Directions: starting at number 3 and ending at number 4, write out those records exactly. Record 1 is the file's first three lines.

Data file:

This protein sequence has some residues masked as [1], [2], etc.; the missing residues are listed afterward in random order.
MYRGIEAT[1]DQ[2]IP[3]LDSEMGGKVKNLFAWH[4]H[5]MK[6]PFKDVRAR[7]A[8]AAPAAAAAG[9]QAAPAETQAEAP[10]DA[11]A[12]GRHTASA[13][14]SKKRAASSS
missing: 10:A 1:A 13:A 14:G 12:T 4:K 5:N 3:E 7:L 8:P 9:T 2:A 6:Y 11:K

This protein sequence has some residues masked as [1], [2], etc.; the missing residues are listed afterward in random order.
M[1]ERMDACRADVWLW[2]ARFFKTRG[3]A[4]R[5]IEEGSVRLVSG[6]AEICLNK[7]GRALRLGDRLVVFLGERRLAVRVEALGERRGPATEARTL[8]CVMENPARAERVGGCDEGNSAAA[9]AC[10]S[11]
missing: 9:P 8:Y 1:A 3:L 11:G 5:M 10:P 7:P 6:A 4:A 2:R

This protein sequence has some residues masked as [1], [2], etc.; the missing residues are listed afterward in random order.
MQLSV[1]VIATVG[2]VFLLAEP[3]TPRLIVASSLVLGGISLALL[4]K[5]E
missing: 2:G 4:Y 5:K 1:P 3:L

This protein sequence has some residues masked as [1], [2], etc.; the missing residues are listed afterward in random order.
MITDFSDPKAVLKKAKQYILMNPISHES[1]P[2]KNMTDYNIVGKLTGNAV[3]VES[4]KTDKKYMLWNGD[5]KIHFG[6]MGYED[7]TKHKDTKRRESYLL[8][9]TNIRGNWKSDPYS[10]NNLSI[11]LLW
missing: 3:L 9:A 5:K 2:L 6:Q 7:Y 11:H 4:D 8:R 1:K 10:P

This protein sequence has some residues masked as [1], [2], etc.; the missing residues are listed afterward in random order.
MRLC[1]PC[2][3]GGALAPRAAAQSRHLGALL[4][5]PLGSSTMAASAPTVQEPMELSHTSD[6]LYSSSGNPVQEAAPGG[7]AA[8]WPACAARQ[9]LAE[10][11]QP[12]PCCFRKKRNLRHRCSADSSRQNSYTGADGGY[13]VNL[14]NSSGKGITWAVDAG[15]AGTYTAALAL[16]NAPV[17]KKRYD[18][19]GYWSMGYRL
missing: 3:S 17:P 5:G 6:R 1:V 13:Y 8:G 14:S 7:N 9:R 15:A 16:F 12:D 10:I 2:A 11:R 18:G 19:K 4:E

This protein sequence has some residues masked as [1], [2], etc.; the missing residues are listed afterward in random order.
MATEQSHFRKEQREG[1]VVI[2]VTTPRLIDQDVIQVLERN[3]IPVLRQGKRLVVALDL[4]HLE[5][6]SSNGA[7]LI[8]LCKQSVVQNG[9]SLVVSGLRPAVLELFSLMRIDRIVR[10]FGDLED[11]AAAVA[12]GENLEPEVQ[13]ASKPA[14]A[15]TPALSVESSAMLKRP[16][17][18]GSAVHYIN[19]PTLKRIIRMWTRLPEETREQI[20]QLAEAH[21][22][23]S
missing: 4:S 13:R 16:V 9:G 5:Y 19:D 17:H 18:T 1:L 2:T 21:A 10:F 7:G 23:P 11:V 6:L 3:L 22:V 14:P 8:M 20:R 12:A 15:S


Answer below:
This protein sequence has some residues masked as [1], [2], etc.; the missing residues are listed afterward in random order.
MQLSV[1]VIATVG[2]VFLLAEP[3]TPRLIVASSLVLGGISLALL[4]K[5]E
missing: 2:G 4:Y 5:K 1:P 3:L

This protein sequence has some residues masked as [1], [2], etc.; the missing residues are listed afterward in random order.
MITDFSDPKAVLKKAKQYILMNPISHES[1]P[2]KNMTDYNIVGKLTGNAV[3]VES[4]KTDKKYMLWNGD[5]KIHFG[6]MGYED[7]TKHKDTKRRESYLL[8][9]TNIRGNWKSDPYS[10]NNLSI[11]LLW
missing: 3:L 9:A 5:K 2:L 6:Q 7:Y 11:H 4:D 8:R 1:K 10:P